So yes, he’s busy. He also wanted to write the book himself, and not have it ghost written (you’d be surprised how much of that goes on). But most importantly, he wanted to compile an encyclopedia, something that will inform gardeners all over the world now, and twenty years hence.
(As long as the taxonomists cool their jets, that is.)
A reference for the bookshelf or bedside table
That goal of long-term reference is patently obvious in The Complete Book of Ground Covers, which does not make constant reference to, or provide apologies for, the listing of some invasive species, whose regionally subjective status changes by the day and by the region; but instead takes a common sense approach that discusses the definition and currently understood threat of invasive species early on in the text, urges readers to check with their local organizations as to status, and then gets on with it – pointing out aggressive tendencies in specific taxa if they exist. Remember when we used to do that?
High density planting is perhaps the ultimate groundcover – the ‘less mulch, more plants’ model – and Lewis picks up this baton and runs with it, moving beyond simple traditional ideas of ‘groundcover plants’. He lists species in such genera as Clematis, Euphorbia, Parthenocissus, etc. which will challenge the gardener looking for that low mat of something green to expand their box and include plants 12-18 inches high whose spread is at least double their height; or which work as well clambering along the ground as they do pulling themselves up a structure. Taller species are also included when they represent further options for genera already mentioned, in deference to those with larger properties.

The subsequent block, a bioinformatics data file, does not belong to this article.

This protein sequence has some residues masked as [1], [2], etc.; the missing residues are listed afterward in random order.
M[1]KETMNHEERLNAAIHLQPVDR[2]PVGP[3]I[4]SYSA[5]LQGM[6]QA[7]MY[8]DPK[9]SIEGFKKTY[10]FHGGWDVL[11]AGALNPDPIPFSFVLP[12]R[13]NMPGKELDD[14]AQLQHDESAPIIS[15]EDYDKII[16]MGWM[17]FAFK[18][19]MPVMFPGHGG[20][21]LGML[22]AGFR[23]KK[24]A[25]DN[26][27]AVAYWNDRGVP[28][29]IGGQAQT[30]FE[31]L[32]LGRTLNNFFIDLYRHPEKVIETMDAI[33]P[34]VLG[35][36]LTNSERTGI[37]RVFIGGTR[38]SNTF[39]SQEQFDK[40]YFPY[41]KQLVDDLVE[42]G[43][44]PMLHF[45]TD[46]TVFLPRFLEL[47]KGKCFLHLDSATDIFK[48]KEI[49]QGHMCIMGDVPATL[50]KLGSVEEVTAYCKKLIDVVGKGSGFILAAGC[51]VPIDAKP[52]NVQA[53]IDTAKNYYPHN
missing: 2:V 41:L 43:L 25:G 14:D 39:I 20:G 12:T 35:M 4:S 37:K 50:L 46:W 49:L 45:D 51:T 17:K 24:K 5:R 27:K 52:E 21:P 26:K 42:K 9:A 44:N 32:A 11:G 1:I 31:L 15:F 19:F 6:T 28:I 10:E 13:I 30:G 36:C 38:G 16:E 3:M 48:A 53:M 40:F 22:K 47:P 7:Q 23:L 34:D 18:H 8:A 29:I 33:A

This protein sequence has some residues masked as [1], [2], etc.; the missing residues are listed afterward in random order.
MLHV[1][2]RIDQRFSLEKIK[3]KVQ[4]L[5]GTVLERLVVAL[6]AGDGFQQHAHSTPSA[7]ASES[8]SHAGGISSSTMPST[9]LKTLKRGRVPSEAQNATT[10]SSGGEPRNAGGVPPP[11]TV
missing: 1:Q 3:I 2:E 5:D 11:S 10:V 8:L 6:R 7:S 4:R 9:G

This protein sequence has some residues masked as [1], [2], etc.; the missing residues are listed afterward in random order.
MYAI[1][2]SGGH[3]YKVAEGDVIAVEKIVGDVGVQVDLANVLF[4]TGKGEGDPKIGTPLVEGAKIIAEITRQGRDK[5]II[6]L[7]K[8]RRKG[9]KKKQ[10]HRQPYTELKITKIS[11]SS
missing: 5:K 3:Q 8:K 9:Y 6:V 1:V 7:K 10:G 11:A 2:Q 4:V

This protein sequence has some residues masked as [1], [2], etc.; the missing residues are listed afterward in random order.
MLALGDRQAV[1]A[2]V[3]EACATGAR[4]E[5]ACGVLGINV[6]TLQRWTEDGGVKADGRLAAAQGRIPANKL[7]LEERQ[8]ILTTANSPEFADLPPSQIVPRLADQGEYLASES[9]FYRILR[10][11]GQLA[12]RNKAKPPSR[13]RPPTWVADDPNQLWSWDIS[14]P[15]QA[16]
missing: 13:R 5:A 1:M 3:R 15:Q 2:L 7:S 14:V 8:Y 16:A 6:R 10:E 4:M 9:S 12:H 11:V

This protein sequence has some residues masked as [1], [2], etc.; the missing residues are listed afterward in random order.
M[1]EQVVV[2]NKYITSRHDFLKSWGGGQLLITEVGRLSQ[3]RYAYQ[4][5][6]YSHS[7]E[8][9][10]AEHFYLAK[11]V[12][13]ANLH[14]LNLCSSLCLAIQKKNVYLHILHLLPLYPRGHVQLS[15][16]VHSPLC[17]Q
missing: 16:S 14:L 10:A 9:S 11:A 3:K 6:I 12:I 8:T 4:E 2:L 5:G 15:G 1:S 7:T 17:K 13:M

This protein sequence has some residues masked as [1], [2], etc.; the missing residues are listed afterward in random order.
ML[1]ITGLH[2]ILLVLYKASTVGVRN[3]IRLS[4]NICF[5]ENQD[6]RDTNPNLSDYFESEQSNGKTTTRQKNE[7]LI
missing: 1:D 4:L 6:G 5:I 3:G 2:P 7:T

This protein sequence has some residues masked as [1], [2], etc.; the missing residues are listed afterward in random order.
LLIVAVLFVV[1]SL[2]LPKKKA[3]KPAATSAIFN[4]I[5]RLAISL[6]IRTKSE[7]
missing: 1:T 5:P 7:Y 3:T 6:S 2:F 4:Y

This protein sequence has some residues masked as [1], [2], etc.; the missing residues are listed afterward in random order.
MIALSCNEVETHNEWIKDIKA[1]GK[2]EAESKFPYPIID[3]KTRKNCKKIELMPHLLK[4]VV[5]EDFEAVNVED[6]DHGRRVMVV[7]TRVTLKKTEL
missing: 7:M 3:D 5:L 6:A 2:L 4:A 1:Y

For many genera, several species are listed. Others, only one. Regardless, each genus is given a family and common name reference, USDA heat zone hardiness, cultivation requirements, use in the landscape suggestions, and as a big bonus for the plant nerds out there – best propagation methods. Lewis also lists many of the most popular new cultivars that you’re likely to come across in your local nursery.
The photos are excellent and accurately convey the information you need, as well as the beauty that keeps you turning pages (that’s a tough dance sometimes); and with a few minor exceptions, they are shot by the author, which probably accounts for at least one of those contract extensions. Those photos make it both an idea book for an idle hour daydreaming, and a serious reference for serious gardeners.
Hooray for patience in publishing
Books, as Cool Springs Press acquisitions editor Jessica Walliser once said, represent a deep dive into a subject rather than a day at the internet seaside. Both wonderful, both very different. I don’t know about you, but if I’m going to the trouble of buying scuba gear and renting a boat, I want the option of going as deep as my tanks will take me. Lewis’ The Complete Book of Ground Covers is that dive.
Bravo Timber for your extreme patience, and let’s see more books of the same quality for the gardeners that need them to get better at what they do. And to the gardeners out there: Please. Buy. Books. We can’t expect the publishing industry to flourish and support us if we don’t support it. – MW
The Complete Book of Ground Covers: 4000 Plants That Reduce Maintenance, Control Erosion, and Beautify the Landscape. By Gary Lewis. Timber Press. 455 pages. October 2022.